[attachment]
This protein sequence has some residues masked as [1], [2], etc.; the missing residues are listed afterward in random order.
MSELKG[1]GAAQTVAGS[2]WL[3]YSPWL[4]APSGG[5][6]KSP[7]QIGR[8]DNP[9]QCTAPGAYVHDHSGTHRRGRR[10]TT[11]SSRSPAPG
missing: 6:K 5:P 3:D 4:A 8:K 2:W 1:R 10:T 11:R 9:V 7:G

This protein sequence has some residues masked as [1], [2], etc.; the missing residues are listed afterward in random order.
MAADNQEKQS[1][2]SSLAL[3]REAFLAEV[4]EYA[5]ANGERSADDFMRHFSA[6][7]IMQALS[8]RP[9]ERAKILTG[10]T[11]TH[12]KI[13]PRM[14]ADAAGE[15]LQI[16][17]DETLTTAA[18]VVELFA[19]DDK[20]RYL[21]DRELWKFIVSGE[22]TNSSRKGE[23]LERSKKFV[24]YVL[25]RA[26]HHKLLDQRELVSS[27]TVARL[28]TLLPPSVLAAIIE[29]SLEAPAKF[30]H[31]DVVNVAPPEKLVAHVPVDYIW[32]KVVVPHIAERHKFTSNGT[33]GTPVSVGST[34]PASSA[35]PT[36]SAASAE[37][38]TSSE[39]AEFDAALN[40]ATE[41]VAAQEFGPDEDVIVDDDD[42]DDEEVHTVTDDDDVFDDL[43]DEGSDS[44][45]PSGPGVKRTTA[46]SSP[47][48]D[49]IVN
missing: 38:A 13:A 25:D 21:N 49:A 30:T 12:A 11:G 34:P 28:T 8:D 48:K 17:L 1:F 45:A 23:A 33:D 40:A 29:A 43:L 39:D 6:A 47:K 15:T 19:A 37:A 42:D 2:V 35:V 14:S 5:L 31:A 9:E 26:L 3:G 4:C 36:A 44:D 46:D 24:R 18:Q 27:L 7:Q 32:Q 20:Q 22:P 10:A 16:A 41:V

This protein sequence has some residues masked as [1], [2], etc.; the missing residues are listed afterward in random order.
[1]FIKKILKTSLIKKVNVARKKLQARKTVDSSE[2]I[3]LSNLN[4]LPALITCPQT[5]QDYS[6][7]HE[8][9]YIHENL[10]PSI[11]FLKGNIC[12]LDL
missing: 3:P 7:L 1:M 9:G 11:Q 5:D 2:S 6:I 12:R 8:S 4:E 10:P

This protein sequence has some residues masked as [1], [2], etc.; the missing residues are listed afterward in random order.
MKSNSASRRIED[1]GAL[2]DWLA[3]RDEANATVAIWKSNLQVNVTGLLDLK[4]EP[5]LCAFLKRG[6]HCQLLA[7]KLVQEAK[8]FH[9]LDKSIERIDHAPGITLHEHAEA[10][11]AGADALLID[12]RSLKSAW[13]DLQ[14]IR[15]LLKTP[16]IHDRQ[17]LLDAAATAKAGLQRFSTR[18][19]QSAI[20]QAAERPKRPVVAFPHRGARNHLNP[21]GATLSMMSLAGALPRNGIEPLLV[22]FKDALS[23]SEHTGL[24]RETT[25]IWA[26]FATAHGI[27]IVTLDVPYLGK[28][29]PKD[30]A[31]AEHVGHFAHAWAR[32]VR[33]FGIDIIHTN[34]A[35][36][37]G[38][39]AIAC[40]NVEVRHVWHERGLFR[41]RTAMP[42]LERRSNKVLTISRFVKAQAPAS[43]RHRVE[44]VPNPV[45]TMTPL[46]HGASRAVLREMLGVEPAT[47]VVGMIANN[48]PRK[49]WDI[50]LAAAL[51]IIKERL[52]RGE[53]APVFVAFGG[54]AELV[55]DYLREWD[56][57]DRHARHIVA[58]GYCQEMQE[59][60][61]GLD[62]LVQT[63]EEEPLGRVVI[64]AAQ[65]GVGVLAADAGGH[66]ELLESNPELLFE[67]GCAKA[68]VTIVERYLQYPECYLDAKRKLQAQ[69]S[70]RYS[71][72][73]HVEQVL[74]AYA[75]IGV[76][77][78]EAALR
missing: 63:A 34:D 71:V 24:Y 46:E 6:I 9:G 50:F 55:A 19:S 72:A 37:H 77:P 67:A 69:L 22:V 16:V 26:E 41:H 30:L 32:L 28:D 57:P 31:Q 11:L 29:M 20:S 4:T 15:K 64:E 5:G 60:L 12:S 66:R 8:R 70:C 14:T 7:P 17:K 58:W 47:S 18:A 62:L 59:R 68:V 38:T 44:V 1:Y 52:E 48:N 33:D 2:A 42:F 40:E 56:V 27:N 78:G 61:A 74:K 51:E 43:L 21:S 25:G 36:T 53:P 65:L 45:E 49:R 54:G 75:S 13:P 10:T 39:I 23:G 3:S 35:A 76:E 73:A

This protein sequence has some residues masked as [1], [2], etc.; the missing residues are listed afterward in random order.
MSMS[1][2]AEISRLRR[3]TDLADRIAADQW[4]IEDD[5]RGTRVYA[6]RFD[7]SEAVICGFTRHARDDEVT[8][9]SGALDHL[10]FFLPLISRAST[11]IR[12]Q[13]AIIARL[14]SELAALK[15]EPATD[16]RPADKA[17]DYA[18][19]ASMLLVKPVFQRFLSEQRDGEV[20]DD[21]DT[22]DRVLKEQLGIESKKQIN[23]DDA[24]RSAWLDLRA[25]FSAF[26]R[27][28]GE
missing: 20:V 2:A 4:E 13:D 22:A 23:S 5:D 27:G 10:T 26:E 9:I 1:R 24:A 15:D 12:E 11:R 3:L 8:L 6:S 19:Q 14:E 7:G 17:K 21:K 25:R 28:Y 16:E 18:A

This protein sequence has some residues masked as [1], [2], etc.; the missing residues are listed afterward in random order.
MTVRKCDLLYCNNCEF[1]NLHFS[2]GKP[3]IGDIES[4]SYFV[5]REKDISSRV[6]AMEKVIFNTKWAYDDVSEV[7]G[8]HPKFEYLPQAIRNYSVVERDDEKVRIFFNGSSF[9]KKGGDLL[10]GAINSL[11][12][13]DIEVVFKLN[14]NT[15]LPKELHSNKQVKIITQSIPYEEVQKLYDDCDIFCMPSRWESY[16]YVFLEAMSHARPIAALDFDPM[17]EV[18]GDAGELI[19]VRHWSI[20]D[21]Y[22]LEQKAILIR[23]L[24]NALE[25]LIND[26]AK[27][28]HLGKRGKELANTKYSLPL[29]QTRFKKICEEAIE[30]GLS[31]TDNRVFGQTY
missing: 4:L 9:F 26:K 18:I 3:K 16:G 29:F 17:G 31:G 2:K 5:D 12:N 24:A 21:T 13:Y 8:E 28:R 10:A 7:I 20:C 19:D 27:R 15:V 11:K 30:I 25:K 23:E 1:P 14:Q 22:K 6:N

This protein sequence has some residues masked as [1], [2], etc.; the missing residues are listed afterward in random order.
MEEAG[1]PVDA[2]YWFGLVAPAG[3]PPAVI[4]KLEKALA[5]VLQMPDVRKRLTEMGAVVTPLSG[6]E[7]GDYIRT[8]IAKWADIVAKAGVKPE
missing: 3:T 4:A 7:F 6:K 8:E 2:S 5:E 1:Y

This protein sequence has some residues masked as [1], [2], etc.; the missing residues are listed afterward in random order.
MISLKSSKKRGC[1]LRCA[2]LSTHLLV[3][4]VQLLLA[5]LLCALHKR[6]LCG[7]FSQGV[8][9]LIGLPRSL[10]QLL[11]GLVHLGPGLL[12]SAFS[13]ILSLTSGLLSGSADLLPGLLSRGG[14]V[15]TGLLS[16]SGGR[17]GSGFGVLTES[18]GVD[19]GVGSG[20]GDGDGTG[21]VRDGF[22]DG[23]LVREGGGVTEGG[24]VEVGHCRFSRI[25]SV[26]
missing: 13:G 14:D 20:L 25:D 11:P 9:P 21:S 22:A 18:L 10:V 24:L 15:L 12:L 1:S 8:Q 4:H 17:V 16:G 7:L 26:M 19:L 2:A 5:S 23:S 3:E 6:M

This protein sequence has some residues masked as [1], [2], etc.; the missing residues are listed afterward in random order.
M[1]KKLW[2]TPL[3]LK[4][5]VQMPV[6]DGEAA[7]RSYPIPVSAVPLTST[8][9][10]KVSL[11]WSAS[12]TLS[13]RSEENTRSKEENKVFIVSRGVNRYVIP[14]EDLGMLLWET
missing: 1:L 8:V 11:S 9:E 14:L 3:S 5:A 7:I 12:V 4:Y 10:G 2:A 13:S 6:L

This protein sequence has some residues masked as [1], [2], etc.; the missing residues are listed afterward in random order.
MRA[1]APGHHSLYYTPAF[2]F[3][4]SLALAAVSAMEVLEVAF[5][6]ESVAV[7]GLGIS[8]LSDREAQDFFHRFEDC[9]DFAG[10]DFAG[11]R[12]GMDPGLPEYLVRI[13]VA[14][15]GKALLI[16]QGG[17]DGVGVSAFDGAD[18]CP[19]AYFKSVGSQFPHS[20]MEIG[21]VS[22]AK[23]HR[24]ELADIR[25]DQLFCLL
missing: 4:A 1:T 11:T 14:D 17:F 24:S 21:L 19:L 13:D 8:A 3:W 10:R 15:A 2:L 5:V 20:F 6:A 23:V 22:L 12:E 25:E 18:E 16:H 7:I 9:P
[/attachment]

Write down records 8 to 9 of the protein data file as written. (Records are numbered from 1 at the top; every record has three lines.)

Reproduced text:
This protein sequence has some residues masked as [1], [2], etc.; the missing residues are listed afterward in random order.
MISLKSSKKRGC[1]LRCA[2]LSTHLLV[3][4]VQLLLA[5]LLCALHKR[6]LCG[7]FSQGV[8][9]LIGLPRSL[10]QLL[11]GLVHLGPGLL[12]SAFS[13]ILSLTSGLLSGSADLLPGLLSRGG[14]V[15]TGLLS[16]SGGR[17]GSGFGVLTES[18]GVD[19]GVGSG[20]GDGDGTG[21]VRDGF[22]DG[23]LVREGGGVTEGG[24]VEVGHCRFSRI[25]SV[26]
missing: 13:G 14:D 20:L 25:D 11:P 9:P 21:S 22:A 18:L 10:V 24:L 15:L 12:L 1:S 8:Q 4:H 17:V 16:G 7:L 26:M 19:L 2:A 5:S 23:S 3:E 6:M

This protein sequence has some residues masked as [1], [2], etc.; the missing residues are listed afterward in random order.
M[1]KKLW[2]TPL[3]LK[4][5]VQMPV[6]DGEAA[7]RSYPIPVSAVPLTST[8][9][10]KVSL[11]WSAS[12]TLS[13]RSEENTRSKEENKVFIVSRGVNRYVIP[14]EDLGMLLWET
missing: 1:L 8:V 11:S 9:E 14:L 3:S 5:A 7:I 12:V 4:Y 10:G 2:A 13:S 6:L